The range is the brainchild of Mazdack Rassi, Milk's co-founder, his wife and Marie Claire editor Zanna Roberts Rassi and Georgie Greville, the creative director of Milk's in-house production company. The intended audience? Cool girls who don't use makeup brushes. It's a demographic that new beauty companies have been trying to harness lately, both as inspiration and as customers.
Greville says the collection has been in the works for three years. "I was doing creative direction in Milk's voice for a lot of other brands, and the idea of a makeup brand was always thrown around," she says. "MAC had always sponsored Milk’s beauty vanities in all the studios and we were always like, This is kind of weird, what if we did our own thing?" She and her team pitched the concept to Sephora, and the beauty retailer bit. Dianna Ruth, Milk Makeup's COO who did product development stints at Hard Candy, Benefit and Laura Mercier, says, "Georgie came up with the tagline 'Milk girls do their makeup quick' and that was the first thing they told me when I came."
The result includes products in roller balls, chubby makeup sticks and tubes of pigment meant to be applied with fingers. Everything, including a face oil that's in plastic pushpen packaging, is meant to be unbreakable and tossed in your bag. Several products, including a concealer duo and matte multifunctional face palette, come in that new, peculiarly addictive formula that's somewhere between a powder and a cream (Ruth calls it "marshmallow"). It's squishy and glides on pretty flawlessly. All of the products are "as natural as possible," according to the team. The packaging is unisex and minimal, and the products themselves are inspired by art supplies and Muji, the beloved NYC art and stationery store. Prices range from $10 for blotting papers to $38 for facial oil, and the goods are now available for purchase on Milk's website and Sephora.com.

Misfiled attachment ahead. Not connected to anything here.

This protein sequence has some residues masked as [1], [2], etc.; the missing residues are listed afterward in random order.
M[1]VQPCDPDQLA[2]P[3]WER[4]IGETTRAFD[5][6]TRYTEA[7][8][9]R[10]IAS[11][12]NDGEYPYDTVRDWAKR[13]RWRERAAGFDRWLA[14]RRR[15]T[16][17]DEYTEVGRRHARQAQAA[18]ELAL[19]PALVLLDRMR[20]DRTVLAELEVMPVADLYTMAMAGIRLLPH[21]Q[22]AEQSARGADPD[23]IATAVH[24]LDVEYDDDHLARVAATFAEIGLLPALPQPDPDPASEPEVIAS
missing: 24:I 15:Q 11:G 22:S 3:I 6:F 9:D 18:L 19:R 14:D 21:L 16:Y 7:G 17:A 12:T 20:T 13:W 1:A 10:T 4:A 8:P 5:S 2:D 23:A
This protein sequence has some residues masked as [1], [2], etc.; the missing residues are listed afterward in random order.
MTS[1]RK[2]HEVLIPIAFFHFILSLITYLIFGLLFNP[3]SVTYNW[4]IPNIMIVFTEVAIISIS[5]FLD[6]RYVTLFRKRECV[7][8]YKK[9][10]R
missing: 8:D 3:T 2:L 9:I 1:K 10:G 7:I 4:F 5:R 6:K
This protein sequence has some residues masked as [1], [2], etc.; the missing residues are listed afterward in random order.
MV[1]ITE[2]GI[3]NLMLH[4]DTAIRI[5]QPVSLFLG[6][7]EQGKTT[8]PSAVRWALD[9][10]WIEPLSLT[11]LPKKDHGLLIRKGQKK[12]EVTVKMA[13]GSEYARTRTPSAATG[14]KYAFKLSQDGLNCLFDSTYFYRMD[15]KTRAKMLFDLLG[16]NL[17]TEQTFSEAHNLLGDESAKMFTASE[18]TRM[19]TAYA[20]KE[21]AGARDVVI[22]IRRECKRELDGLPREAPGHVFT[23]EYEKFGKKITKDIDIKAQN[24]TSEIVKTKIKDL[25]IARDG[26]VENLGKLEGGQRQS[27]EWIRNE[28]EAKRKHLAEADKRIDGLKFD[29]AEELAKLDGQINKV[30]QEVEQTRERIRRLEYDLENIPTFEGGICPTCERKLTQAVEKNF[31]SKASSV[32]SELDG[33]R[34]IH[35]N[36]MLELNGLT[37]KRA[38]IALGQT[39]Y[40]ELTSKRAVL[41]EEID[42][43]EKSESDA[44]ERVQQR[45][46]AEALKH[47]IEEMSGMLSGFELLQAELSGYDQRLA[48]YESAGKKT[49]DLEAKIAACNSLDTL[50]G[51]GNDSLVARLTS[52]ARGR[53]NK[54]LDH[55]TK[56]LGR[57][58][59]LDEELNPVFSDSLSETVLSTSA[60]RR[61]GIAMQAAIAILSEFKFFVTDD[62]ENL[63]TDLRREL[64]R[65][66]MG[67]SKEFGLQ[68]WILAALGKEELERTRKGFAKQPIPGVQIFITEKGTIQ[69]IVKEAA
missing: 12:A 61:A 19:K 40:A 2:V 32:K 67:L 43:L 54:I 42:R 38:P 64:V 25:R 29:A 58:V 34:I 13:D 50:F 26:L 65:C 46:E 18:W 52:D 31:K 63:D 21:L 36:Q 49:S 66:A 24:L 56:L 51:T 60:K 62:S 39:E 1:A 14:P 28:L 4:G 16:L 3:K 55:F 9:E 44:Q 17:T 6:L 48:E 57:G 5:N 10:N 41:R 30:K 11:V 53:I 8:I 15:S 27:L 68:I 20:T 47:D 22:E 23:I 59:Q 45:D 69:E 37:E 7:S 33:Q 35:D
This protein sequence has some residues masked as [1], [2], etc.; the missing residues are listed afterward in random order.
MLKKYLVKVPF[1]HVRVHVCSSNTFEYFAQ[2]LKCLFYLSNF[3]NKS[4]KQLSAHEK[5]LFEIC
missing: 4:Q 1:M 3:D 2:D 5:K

Some noteworthy products to check out include the aforementioned Sunshine Oil, Cooling Water (an under-eye caffeine stick), Blush Oil (which is in a rollerball), Eye Vinyl (a glossy eye product), Coverage Duo (two types of concealer in handy packaging) and my favorite, the Shadow Liner. This product combines the concept of an eye shadow crayon with an eyeliner; it's offered with a flat tip that you can turn one way and dot across your lash line as a liner or use more broadly on the entire lid. Oh, and Milk girls apparently love their 420 also, because a box of blotting paper doubles as rolling papers.
The collection also includes a shade range that will work on many skin tones. "Our customer is not one girl," says Ruth. The short how-to videos and campaign images feature models — some of whom were scouted on Instagram — with a variety of skin tones, facial features and hair types. There is purposely no foundation offered. "We felt our girl didn't use it," says Greville.
So what happens if you're a Midwestern girl who's never heard of Milk and who doesn't care how cool NYC girls do their makeup or are over the age of, say, 25? You're still covered. Ruth says, "We're both busy moms, so we selfishly did things for ourselves that we wanted to because we don't have time. No one has time!"